Copy of resume - Make sure it is free of all spelling/ grammatical errors and on nice resume paper.

Sample lesson plans - Ones you used during student teaching that you are particularly proud of. A unit you designed on your own would show ingenuity and might land you a job where there is no curriculum designed for it

Copy of your transcripts - It does not necessarily have to be official ones if you had those sent to the school before hand.

Letters of reference - These need to be from people who have directly observed you when you were teaching. Cooperating teacher, University professor that observed you, and if you can, get the principal at the school you are student teaching to come observe you and write a letter of recommendations.

Letters from professors - These are also fine to use, but from what I understand, they don't hold as much weight as people who have seen you interact with students. From their point of view, your performance in a class is not as important your teaching abilities.

Philosophy Statement - Make it about a half page. Don't make it much longer, you want to make your point and move on. Be sure to mention that you love kids. Don't change your philosophy statement depending on what school you are interviewing at. You need to be happy at the school you will teach, just as much as they need to find someone who will fit the school. Pretending to be someone you aren't is not a good way to get a job, no matter how desperate you are

Examples of alternative assessment you have used - If you had students do projects for assessment instead of tests include proof of that. Assignment sheet, rubric or anything that would show that you know that tests aren't always the only way to assess that students are learning. Maybe a short summary of how you used that assessment and why you liked it or didn't like it.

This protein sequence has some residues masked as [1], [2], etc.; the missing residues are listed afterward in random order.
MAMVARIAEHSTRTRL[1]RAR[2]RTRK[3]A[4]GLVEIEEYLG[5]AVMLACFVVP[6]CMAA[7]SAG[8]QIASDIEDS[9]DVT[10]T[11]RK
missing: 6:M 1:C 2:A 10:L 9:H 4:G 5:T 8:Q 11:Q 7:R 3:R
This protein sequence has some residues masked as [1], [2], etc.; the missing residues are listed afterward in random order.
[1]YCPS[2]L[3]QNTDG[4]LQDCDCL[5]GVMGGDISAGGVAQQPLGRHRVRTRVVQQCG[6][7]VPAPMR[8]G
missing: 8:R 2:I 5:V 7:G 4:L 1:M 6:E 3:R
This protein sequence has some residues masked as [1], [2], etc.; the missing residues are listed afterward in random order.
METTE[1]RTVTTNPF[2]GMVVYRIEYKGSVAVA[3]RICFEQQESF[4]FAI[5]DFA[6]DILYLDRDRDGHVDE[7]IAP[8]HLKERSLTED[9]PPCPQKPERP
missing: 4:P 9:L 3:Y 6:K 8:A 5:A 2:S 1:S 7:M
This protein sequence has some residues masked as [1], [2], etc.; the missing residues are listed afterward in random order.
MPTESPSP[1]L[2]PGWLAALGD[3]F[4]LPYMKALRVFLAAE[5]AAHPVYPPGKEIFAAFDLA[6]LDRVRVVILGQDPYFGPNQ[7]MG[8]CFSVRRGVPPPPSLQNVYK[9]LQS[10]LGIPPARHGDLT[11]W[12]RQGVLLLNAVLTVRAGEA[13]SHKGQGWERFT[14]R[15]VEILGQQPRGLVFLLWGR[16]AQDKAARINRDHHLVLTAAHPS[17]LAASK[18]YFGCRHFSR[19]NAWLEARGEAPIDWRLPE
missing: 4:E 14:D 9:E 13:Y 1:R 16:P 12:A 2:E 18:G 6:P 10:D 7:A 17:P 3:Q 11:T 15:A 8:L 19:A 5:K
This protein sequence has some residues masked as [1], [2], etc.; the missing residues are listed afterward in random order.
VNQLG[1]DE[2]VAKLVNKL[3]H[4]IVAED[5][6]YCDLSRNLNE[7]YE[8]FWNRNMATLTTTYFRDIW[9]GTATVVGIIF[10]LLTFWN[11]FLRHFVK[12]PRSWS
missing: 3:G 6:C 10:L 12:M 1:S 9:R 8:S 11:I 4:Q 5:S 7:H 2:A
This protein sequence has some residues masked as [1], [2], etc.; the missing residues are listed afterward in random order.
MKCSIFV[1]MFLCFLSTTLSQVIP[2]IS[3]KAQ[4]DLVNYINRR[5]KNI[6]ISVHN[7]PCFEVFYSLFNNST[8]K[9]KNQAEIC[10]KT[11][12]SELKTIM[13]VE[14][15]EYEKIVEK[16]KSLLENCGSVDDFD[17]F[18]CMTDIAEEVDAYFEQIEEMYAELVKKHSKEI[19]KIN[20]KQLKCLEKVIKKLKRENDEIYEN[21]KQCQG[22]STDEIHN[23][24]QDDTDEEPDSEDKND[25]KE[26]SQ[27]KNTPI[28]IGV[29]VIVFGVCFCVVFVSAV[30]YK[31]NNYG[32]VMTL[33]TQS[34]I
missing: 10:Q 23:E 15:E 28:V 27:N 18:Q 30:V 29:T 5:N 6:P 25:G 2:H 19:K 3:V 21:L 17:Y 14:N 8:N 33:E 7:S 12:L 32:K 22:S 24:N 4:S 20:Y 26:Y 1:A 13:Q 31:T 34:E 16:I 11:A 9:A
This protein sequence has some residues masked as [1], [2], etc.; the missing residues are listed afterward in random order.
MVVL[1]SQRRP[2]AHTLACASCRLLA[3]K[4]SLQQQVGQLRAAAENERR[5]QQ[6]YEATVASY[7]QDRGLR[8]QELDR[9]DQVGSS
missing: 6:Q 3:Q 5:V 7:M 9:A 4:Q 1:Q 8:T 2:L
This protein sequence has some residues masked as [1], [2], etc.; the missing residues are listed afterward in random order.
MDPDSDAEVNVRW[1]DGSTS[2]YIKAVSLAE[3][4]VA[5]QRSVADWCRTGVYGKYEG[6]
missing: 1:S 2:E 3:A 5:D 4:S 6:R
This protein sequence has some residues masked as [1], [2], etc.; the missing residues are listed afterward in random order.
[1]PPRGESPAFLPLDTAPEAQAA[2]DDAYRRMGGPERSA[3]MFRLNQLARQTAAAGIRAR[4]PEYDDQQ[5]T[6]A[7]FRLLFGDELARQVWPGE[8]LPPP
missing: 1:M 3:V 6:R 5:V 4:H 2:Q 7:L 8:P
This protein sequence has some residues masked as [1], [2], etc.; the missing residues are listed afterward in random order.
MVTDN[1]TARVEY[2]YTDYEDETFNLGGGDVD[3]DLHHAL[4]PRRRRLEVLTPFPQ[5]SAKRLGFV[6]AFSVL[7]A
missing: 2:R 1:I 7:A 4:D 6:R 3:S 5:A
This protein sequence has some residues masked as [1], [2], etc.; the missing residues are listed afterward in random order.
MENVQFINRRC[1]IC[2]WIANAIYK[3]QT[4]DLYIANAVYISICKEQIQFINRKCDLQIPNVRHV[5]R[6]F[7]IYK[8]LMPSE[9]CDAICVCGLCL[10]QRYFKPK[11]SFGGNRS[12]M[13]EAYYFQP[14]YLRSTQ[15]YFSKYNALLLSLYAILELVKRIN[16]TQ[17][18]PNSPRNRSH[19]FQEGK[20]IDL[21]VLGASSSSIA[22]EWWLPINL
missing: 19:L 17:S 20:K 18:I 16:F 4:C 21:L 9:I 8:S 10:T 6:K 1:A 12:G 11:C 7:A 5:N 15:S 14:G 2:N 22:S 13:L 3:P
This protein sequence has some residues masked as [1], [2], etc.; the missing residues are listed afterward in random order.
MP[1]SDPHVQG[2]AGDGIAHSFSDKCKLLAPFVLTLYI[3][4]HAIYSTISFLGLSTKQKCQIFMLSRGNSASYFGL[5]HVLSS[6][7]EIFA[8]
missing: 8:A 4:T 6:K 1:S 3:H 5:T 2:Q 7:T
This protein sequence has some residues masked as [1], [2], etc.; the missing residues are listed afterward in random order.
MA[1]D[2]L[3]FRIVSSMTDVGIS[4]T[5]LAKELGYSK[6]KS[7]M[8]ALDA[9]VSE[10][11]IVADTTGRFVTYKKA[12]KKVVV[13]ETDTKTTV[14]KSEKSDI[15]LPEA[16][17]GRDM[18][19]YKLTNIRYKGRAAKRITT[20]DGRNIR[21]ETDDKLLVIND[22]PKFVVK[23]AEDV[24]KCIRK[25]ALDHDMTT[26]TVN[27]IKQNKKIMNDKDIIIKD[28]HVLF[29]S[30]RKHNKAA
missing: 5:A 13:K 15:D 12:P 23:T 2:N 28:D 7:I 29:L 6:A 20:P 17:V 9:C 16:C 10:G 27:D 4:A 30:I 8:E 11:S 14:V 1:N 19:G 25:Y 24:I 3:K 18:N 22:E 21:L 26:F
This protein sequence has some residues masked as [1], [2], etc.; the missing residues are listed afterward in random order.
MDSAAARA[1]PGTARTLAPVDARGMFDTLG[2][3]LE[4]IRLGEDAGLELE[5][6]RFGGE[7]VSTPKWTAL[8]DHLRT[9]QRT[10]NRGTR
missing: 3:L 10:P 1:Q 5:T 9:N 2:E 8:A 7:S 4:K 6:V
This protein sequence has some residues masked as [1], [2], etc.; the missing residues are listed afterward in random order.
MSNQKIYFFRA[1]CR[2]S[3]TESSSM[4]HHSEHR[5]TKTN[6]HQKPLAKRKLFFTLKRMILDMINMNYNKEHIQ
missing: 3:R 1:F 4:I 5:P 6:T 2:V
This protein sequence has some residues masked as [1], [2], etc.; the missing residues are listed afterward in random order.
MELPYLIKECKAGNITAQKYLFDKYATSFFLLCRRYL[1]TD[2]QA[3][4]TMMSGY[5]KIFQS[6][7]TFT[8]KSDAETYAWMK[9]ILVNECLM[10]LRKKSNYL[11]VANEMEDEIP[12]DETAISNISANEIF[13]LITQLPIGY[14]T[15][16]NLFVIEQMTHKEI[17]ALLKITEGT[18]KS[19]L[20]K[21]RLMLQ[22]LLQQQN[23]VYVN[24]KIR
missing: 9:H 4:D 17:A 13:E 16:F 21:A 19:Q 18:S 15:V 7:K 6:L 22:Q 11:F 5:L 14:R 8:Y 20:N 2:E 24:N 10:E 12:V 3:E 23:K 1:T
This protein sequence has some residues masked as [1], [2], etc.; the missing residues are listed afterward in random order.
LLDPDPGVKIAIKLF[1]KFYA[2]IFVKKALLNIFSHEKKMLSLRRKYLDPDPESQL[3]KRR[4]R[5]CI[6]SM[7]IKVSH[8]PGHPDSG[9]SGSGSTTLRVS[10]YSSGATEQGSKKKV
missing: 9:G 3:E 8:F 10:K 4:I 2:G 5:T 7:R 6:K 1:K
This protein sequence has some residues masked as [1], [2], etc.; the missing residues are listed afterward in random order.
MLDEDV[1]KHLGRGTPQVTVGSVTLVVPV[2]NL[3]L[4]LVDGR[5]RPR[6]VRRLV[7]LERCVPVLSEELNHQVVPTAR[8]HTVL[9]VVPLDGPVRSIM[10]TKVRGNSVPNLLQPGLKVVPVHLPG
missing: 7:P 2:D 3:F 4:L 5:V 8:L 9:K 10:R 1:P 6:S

Sample student work - Projects work great here.

Photographs of you working in the classroom with students - Another visual reminder that you like kids and are capable of having your own classroom.

Awards and certificates - Dig up those certificates for being employee of the month. They are now useful!

Teacher Certification Scores - Use at your own discretion.

List of questions to ask them - Have some questions written down that will help show your interest in the school. Sample questions would be: How involved are parents with their child's education in this district? What is the discipline policy at the school? How are the classes distributed (block scheduling, 7 classes a day)? Are there full time counselors/ nurses at the school?



Leather-looking three ring binders. The binders are the best, because info can be added and taken out.

Do all typing yourself on a computer using all the computer skills that you own. Use nice fonts, Word Art and other special features give it a high quality look to the portfolio. Knowing your way around a computer might just get you the job. That is a big deal in education right now!

Use resume paper throughout the portfolio to make it look just a bit nicer. Plus the paper in the portfolio will then match your resume.

The photographs are a definite plus. Paste them neatly with rubber cement onto extra resume paper. Good organization of your portfolio will show that you will be able to do the same in your classroom.


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